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Bluetongue virus infection creates light averse Culicoides vectors and serious errors in transmission risk estimates.

  • Author(s): McDermott, Emily G;
  • Mayo, Christie E;
  • Gerry, Alec C;
  • Laudier, Damien;
  • MacLachlan, N James;
  • Mullens, Bradley A
  • et al.


Pathogen manipulation of host behavior can greatly impact vector-borne disease transmission, but almost no attention has been paid to how it affects disease surveillance. Bluetongue virus (BTV), transmitted by Culicoides biting midges, is a serious disease of ruminant livestock that can cause high morbidity and mortality and significant economic losses. Worldwide, the majority of surveillance for Culicoides to assess BTV transmission risk is done using UV-light traps. Here we show that field infection rates of BTV are significantly lower in midge vectors collected using traps baited with UV light versus a host cue (CO2).


We collected Culicoides sonorensis midges in suction traps baited with CO2, UV-light, or CO2 + UV on three dairies in southern California to assess differences in the resulting estimated infection rates from these collections. Pools of midges were tested for BTV by qRT-PCR, and maximum likelihood estimates of infection rate were calculated by trap. Infection rate estimates were also calculated by trapping site within a dairy. Colonized C. sonorensis were orally infected with BTV, and infection of the structures of the compound eye was examined using structured illumination microscopy.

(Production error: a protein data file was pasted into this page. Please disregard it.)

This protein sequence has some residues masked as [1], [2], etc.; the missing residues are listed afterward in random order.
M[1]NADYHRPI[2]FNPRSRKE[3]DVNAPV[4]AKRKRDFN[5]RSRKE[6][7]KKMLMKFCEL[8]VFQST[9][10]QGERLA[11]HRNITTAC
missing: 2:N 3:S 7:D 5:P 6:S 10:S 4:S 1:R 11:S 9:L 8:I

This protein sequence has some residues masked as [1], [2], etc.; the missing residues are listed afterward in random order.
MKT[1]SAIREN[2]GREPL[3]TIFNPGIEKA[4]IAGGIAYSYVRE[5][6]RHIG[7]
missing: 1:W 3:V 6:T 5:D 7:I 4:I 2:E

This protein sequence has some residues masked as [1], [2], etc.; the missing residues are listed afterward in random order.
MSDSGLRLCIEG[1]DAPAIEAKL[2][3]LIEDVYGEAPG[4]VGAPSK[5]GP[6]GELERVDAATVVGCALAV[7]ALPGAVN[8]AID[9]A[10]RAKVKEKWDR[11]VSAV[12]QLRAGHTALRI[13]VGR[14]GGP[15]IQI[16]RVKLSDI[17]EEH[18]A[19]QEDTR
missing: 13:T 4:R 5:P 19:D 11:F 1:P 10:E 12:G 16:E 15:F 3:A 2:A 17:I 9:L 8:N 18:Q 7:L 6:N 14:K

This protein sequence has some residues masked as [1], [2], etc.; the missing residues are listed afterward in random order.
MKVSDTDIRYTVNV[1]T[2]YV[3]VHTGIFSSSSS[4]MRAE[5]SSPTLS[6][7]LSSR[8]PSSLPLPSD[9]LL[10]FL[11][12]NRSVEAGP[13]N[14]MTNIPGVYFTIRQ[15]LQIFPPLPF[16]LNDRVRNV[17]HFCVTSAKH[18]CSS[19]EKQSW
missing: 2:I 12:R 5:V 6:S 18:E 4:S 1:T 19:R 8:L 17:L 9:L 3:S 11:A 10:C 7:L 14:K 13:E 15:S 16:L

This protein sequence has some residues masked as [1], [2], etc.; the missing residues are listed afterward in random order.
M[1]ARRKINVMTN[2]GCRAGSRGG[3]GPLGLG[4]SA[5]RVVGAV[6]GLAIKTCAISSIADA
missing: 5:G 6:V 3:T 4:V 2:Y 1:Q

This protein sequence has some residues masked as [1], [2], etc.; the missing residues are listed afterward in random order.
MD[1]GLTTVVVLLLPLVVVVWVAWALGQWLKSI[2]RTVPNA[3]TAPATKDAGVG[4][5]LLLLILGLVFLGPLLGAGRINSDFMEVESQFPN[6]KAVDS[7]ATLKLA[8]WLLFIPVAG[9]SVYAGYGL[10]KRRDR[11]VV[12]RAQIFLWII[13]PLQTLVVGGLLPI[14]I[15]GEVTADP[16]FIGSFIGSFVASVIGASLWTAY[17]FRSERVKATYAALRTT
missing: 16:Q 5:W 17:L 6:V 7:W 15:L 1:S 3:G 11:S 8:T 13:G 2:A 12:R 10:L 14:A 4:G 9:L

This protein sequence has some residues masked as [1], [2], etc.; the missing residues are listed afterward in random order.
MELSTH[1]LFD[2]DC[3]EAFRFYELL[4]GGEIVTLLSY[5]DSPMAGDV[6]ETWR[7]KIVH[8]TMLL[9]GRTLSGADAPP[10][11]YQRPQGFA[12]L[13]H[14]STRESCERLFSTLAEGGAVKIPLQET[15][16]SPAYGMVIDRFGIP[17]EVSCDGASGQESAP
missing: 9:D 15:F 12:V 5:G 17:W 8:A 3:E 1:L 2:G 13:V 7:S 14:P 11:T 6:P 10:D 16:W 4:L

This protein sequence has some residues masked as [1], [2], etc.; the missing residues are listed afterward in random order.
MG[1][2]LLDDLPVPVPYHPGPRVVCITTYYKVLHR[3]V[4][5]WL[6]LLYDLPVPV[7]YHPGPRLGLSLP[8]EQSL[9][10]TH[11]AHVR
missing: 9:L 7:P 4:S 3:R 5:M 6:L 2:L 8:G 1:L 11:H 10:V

UV traps failed entirely to detect virus both early and late in the transmission season, and underestimated virus prevalence by as much as 8.5-fold. CO2 + UV traps also had significantly lower infection rates than CO2-only traps, suggesting that light may repel infected vectors. We found very high virus levels in the eyes of infected midges, possibly causing altered vision or light perception. Collecting location also greatly impacts our perception of virus activity.


Because the majority of global vector surveillance for bluetongue uses only light-trapping, transmission risk estimates based on these collections are likely severely understated. Where national surveillance programs exist, alternatives to light-trapping should be considered. More broadly, disseminated infections of many arboviruses include infections in vectors' eyes and nervous tissues, and this may be causing unanticipated behavioral effects. Field demonstrations of pathogen-induced changes in vector behavior are quite rare, but should be studied in more systems to accurately predict vector-borne disease transmission.

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